Update (2/1/2018): Blog post and GitHub code has been updated with instructions on how to connect to CosmosDB using Table Storage API.
Azure Table Storage Service is an inexpensive, highly available NoSQL key-value store. It can store petabytes of structured data, supports a flexible data schema and Azure team provides a REST API. Furthermore, Azure CosmosDB has a Table Storage API, so the same code can also be used here. So, I thought, why not extending my Azure Services for Unity library with support for access to Azure Table Storage Service from any Unity game? Well, here we are, our latest commit to the repository contains access methods for the service.
Yeah, title is long but nevertheless you get the point of what I’m going to describe. So, to cut a long story short, last weekend I attended a hackathon where my teammates and I built a PoC of a movie quiz chat bot. At the end of the hackathon, we attempted to “dockerize” it and host it on App Service on Linux (currently on preview). This blog post documents the process.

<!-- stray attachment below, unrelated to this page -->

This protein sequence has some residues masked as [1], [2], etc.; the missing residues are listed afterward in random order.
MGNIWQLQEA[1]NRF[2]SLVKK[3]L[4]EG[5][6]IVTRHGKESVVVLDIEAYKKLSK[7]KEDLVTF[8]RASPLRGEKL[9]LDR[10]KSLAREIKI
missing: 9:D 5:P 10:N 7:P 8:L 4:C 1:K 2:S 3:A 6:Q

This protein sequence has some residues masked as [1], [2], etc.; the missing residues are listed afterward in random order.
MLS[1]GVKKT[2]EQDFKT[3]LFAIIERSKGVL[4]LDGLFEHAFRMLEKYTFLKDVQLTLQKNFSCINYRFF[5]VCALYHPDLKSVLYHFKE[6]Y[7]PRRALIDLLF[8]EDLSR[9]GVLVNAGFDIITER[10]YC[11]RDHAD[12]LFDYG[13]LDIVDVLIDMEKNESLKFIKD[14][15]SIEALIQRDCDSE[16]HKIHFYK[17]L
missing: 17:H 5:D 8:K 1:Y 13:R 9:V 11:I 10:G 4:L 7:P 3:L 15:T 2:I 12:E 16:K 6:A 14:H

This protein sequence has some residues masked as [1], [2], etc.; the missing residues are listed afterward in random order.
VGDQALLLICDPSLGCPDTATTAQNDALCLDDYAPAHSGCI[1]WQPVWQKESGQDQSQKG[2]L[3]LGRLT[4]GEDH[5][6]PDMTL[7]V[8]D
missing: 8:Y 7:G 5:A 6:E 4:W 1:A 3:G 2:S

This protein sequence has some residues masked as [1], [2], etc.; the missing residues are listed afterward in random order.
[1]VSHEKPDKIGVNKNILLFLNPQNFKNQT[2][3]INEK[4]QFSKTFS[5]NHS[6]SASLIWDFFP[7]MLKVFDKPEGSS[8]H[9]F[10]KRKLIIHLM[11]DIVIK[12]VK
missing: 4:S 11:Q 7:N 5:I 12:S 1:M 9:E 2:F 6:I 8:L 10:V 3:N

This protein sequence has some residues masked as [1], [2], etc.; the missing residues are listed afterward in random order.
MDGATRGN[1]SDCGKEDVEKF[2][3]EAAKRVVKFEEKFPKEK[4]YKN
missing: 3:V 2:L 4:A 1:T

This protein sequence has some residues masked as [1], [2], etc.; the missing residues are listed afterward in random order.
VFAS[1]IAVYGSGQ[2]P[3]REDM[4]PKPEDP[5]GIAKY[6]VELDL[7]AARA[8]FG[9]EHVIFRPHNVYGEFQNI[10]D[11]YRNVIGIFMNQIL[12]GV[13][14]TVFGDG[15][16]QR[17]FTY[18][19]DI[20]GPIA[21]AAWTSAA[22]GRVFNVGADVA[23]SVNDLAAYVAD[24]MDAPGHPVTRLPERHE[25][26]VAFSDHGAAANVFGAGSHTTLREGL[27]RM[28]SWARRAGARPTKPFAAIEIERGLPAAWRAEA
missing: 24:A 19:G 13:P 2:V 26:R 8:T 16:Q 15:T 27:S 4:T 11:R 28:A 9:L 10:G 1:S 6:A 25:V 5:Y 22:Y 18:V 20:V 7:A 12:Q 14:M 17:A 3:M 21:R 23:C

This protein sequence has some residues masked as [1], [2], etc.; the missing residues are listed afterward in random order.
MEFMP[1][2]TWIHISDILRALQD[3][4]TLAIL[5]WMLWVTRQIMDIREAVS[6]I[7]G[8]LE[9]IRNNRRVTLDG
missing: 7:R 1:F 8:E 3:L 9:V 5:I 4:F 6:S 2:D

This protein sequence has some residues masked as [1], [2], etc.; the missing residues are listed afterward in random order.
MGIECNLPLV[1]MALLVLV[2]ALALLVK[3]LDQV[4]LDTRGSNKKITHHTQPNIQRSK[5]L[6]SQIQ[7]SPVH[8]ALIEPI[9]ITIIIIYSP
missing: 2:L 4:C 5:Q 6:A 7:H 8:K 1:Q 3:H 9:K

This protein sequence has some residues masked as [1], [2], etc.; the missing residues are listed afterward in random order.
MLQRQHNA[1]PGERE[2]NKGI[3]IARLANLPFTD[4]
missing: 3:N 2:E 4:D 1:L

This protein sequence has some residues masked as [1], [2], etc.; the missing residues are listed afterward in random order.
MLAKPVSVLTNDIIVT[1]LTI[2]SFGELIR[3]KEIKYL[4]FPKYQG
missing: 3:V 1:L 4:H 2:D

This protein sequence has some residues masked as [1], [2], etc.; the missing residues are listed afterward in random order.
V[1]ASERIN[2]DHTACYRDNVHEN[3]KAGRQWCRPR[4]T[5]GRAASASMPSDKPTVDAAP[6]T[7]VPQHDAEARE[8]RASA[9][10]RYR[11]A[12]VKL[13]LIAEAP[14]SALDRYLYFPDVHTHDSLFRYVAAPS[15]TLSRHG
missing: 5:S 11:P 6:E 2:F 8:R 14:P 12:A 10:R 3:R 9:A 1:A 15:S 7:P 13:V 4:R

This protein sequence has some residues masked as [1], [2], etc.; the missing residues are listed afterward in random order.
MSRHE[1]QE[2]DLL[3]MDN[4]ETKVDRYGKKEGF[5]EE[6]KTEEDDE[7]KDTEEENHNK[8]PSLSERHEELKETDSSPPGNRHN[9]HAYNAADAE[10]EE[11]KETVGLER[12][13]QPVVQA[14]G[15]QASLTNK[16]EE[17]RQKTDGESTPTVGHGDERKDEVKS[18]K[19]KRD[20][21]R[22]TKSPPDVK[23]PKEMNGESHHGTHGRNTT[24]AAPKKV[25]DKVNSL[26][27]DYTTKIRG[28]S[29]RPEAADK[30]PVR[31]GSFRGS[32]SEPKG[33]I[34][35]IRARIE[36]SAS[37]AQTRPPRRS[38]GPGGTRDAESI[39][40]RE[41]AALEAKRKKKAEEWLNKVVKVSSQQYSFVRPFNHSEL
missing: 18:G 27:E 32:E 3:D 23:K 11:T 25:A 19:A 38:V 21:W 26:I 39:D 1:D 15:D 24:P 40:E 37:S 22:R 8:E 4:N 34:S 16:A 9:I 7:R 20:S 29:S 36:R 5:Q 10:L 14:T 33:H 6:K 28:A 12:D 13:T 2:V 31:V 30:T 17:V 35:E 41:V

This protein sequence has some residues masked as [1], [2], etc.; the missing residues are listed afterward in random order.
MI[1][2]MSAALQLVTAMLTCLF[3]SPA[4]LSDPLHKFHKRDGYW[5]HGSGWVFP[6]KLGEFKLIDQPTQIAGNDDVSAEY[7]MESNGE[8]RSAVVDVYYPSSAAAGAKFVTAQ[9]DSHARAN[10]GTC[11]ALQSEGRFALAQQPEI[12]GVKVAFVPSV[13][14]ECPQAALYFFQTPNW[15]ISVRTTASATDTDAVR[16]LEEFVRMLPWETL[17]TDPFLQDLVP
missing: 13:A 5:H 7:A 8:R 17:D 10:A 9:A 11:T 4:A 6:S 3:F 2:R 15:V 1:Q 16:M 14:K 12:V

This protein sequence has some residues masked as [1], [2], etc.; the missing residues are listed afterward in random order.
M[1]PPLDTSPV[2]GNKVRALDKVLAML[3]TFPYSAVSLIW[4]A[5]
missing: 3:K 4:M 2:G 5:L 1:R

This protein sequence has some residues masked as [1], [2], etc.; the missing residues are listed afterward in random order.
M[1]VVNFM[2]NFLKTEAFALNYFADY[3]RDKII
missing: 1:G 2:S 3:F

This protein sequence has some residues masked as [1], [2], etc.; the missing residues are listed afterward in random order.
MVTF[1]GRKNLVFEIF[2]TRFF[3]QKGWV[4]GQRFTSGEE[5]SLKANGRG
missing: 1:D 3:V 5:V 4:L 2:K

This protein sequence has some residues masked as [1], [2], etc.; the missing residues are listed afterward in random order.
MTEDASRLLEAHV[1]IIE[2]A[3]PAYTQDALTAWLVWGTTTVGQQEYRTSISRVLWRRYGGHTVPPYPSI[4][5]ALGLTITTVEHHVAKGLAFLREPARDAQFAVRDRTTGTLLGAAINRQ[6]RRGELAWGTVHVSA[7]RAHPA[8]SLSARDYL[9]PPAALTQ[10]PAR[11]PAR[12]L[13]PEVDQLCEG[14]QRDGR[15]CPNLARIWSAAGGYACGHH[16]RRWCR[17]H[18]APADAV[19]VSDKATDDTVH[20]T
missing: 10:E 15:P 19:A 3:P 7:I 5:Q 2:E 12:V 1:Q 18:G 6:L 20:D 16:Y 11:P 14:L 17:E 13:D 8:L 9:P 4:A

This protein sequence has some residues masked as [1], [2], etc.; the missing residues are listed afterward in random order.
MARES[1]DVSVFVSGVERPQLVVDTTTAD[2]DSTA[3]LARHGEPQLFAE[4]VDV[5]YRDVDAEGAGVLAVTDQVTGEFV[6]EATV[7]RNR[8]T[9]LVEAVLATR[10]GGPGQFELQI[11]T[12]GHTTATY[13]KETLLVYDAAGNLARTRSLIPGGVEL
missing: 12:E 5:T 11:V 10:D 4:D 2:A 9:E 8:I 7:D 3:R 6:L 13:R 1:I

- Great video intro (+demo!) of chat bots and Microsoft’s Bot Framework, an easy and flexible way to create an awesome chat bot
- You can develop a chat bot in many ways, check here for the Bot Builder Node.js SDK
- Check out my blog post about building a chat bot for Greek startup ParkAround
- App Service is Azure’s PaaS (Platform as a Service) offering, it supports Windows and Linux (preview). Check here for App Service on Linux documentation
- You can deploy apps as files into App Service, if you want to deploy a Docker container check here for Docker containers on App Service on Linux